Padraig Harrington, one of Team Europe’s Vice Captains, is introduced during the opening ceremony for the 2018 Ryder Cup at Le Golf National. (Stuart Franklin/Getty Images)
By John Huggan
To the surprise of absolutely no one, Padraig Harrington will captain the European team that will defend the Ryder Cup at Whistling Straits in 2020. At a press conference on Tuesday held in the clubhouse at the Wentworth Club just outside London—next door to the European Tour’s headquarters— the three-time major champion was unveiled as the successor to Thomas Bjorn.
The third Irishman to lead the Old World side after Paul McGinley and Darren Clarke, Harrington was a racing certainty to be offered the job as soon as main rival Lee Westwood announced that he would not be a candidate until the 2022 matches in Rome.
The announcement comes less than a week after Harrington revealed he suffered a broken wrist in December that will prevent him from playing until at least February. Harrington is using a one-time exemption for being in the top 50 on the career PGA Tour money list in order to secure playing privileges in 2019 in the U.S. and hopes to return to play at the AT&T Pebble Beach Pro-Am next month.
Suffice it to say, Harrington’s credentials easily merit his selection. An assistant captain in the last three biennial contests and six-times a player between 1999 and 2010, he’ll bring a wealth of experience to his latest role, both on and off the course. Winner of the 2006 European Tour Order of Merit and the 2008 PGA Tour player of the year, the 47-year old Dubliner, a qualified accountant, is known as one of the most affable and quotable members of the professional golf fraternity. His interviews, whether one-on-one or surrounded by reporters, are legendary for their length and depth.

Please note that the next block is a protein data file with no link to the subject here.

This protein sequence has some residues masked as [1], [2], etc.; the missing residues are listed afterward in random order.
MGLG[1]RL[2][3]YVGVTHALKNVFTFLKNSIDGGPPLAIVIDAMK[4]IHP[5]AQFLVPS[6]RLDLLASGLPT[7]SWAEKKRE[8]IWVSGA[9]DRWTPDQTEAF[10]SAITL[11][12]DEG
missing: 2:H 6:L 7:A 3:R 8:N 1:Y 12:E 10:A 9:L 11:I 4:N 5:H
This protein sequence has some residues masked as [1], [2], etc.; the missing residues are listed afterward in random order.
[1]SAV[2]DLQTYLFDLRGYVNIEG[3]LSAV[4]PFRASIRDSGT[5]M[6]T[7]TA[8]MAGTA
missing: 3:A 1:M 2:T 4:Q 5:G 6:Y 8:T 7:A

Harrington also will have the support of many leading players. Almost immediately following Europe’s victory at Le Golf National last year, Rory McIlroy and Justin Rose were quick to endorse the former Open and PGA champion’s suitability for the job.
“I’ve always thought Padraig would be a good captain in the United States,” McIlroy said. “He’s won a lot of golf tournaments over there.”
Rose was even more emphatic. Speaking at the British Masters only days after Europe’s ninth triumph in the last 12 matches, the former U.S. Open champion called Harrington “the clear front-runner.”
Bjorn, one of the five men (the last three skippers, a member of the European Tour tournament committee and chief executive Keith Pelley) charged with making this latest appointment, was equally glowing in his praise, even before the official announcement.
“I’ve always said when you’ve got somebody that’s a three-time major champion and has the pedigree that Padraig has and holds the respect of the players that he does, it would be difficult to see him not doing it at some stage,” Bjorn said. “And if he wants it this time around, it’s difficult to get around that he is very much the favourite to get the job.”
Well, Harrington did want it. He was indeed the preferred candidate. And now he is the captain.